In CL v SCG [2019] HKCFI 398, the Hong Kong Court of First Instance found that enforcement of a 2011 arbitral award by CL was time barred, clarifying when a cause of action for failure to honour an award accrues and the effect of the Arrangement Concerning Mutual Enforcement of Arbitral Awards between the Mainland and the Hong Kong Special Administrative Region (the “Mainland and Hong Kong Arrangement“) on time limits under the Hong Kong Limitation Ordinance.

Background

SCG entered into a contract containing an arbitration clause with CL. CL later commenced arbitration under the contract, submitting the dispute to the HKIAC. In 2006, the tribunal issued a partial award holding that it had jurisdiction with respect to certain claims and in February 2011, it issued a second partial award ordering SCG to pay CL US$2,173,000 plus interest and costs. On 18 March 2011, CL demanded immediate payment from SCG, however no payment was made. In July 2011, CL applied to the Shenzhen Intermediate People’s Court to enforce the award and SCG filed a submission opposing this. In March 2015 the Shenzhen Court rejected CL’s application for enforcement and CL applied to the Guangdong Higher People’s Court for a retrial. CL’s application for a retrial was rejected on 1 March 2016. In February 2018, CL applied to the Hong Kong Court for leave to enforce the award and leave was granted. In June 2018, SCG applied to set aside the order granting leave on the basis that the application was time barred under section 4(1)(c) of the Limitation Ordinance (Cap 347). Section 4(1)(c) provides that ‘actions to enforce an award’ cannot ‘be brought after the expiration of 6 years from the date on which the cause of action accrued’.

While SCG and CL agreed that the 6 year time limit applied, they disagreed with respect to the date on which the cause of action accrued. CL made the following arguments with respect to accrual of the cause of action:

  1. The cause of action accrued when SCG clearly and unequivocally demonstrated an intention to resist enforcement by opposing CL’s application to the Shenzhen Court in March 2012.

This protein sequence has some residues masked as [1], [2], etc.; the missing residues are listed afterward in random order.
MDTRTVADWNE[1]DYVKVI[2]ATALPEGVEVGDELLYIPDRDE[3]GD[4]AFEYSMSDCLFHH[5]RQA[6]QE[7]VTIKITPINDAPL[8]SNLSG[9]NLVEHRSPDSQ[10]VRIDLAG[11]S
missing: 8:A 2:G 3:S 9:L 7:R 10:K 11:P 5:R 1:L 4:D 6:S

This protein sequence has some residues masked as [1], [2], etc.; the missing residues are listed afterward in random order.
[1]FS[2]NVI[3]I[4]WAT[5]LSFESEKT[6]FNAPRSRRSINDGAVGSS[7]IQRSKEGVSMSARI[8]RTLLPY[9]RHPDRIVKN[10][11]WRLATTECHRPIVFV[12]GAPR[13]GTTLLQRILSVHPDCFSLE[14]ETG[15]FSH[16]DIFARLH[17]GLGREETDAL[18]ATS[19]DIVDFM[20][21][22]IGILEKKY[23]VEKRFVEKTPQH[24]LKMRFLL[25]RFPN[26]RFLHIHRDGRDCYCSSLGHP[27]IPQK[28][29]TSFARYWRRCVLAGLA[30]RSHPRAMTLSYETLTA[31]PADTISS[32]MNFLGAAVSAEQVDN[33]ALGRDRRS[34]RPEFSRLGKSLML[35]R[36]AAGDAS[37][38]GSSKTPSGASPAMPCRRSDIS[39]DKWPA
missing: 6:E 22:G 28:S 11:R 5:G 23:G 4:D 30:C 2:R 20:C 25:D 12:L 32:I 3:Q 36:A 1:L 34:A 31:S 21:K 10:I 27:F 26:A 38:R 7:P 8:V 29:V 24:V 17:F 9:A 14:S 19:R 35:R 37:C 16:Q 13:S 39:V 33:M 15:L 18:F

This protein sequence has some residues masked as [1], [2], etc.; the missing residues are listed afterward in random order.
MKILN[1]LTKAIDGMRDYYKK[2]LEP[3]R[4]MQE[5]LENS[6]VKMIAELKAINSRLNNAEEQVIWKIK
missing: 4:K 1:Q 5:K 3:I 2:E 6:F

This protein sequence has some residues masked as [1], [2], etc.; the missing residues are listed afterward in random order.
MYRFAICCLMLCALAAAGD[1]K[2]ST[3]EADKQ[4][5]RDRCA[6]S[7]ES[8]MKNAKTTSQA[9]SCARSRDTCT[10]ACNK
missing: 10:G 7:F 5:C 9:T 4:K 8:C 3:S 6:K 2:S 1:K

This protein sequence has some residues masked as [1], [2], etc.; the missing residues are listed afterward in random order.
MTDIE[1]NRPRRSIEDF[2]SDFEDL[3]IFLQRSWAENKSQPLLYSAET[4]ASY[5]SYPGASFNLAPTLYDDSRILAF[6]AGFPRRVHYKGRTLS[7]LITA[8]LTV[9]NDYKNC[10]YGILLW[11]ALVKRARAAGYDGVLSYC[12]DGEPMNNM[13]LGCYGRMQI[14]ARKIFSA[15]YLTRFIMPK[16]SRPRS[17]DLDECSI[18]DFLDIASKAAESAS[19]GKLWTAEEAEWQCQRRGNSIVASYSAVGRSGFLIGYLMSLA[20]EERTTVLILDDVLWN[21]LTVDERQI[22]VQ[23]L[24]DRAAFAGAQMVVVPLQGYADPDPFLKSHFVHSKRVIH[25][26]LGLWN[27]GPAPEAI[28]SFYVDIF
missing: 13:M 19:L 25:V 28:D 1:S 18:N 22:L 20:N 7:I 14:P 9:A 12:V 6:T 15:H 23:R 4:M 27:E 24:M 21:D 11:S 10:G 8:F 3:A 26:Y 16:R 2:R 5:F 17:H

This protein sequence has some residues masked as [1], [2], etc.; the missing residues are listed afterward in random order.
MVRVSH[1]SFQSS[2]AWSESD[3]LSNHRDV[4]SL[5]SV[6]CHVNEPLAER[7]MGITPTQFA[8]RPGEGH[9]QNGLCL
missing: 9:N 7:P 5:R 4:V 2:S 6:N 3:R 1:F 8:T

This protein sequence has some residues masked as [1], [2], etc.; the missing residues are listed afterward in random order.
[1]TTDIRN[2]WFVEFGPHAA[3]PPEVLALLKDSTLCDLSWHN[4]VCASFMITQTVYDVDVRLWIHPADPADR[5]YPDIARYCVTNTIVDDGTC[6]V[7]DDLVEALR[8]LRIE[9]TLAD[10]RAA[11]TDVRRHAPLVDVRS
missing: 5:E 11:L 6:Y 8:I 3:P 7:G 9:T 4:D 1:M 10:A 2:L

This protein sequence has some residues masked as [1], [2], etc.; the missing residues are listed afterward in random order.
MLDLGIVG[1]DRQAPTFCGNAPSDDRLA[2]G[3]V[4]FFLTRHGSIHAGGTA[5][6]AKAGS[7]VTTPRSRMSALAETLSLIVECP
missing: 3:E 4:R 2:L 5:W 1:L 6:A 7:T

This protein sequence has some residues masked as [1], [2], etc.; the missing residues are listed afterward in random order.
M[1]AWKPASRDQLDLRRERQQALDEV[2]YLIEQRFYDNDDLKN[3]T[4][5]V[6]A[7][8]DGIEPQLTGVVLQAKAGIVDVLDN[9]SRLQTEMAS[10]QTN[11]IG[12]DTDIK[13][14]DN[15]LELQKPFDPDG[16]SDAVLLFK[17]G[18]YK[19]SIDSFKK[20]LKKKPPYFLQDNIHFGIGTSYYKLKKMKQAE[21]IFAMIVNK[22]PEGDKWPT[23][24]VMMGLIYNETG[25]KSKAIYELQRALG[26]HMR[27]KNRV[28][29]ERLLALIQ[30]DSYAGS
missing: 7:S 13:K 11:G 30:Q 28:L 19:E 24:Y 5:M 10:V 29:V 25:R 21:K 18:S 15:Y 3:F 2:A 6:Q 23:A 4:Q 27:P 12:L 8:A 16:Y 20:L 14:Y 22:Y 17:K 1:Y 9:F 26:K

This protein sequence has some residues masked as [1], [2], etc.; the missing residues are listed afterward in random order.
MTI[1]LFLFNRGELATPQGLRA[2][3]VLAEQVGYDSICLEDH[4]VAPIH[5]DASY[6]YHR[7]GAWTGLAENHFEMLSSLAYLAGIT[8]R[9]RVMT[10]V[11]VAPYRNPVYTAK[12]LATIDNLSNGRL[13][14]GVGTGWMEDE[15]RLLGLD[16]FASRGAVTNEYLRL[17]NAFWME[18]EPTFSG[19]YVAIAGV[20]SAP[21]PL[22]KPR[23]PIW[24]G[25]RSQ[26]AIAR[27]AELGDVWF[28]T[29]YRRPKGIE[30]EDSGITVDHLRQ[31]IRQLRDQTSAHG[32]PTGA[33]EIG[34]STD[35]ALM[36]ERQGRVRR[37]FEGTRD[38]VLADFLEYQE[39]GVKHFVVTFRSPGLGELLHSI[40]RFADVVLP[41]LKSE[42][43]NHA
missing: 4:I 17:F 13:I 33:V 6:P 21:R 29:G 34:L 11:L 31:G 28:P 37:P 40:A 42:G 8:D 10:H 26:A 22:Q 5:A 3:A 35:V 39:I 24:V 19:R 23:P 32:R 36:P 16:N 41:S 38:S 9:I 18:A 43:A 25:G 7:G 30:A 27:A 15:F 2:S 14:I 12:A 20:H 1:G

2. In the alternative, CL argued that Article 2 of the Mainland and Hong Kong Arrangement prohibited them from applying for enforcement of the award in the courts of the Mainland and Hong Kong at the same time. CL argued that time only resumed on their cause of action on 1 March 2016, when the Guangdong Higher People’s Court rejected their application for a retrial.

Decision

Rejecting CL’s two arguments, the Court held that the application for enforcement of the award was time barred.

With respect to CL’s first argument, the court rejected the proposition that a cause of action for enforcement of an arbitral award is only accrued when the party required to pay ‘demonstrates a clear and unequivocal intention not to be bound by the Award and its obligations under the Award’, as this would allow that party to indefinitely defer the date of accrual. Instead, it held that the cause of action based on the implied obligation to honour the award accrued when SCG failed ‘to make payment within a reasonable time of the publication of the Award and demand being made.’ In determining what constitutes a ‘reasonable time for payment and performance’, the court held that this ‘depends on the terms of the award as well as the facts and circumstances of the case.’ In this case it was held that 21 days after the date of the first demand for payment was a reasonable time and therefore, the 6 year limitation period expired on 8 April 2017. In reaching this conclusion, the court noted that the award ordered payment ‘forthwith’, suggesting a degree of immediacy.

With respect to CL’s second argument, the court held that ‘there is no express provision in the Arrangement, the relevant Arbitration Ordinance, or the [Limitation] Ordinance itself, that time limitation for enforcement of an arbitral award should not run during the period when a successful party to an arbitral award applies for enforcement on the Mainland.’

Discussion

This decision clarifies the date on which a cause of action accrues where a party fail to honour an arbitral award. In particular, it provides guidance on what will constitute a ‘reasonable time for payment and performance’. It also clarifies that, despite the prohibition under the Mainland and Hong Kong Arrangement that enforcement proceedings cannot be brought in the Mainland and Hong Kong in parallel, the time continues to run in Hong Kong under the Limitation Ordinance while enforcement proceedings are before Mainland courts. This decision, together with the 2-year time limit for the application for enforcement in the Mainland and the likely duration of the enforcement proceedings in Hong Kong and the Mainland respectively should all form part of the careful consideration when the parties develop their enforcement strategy.

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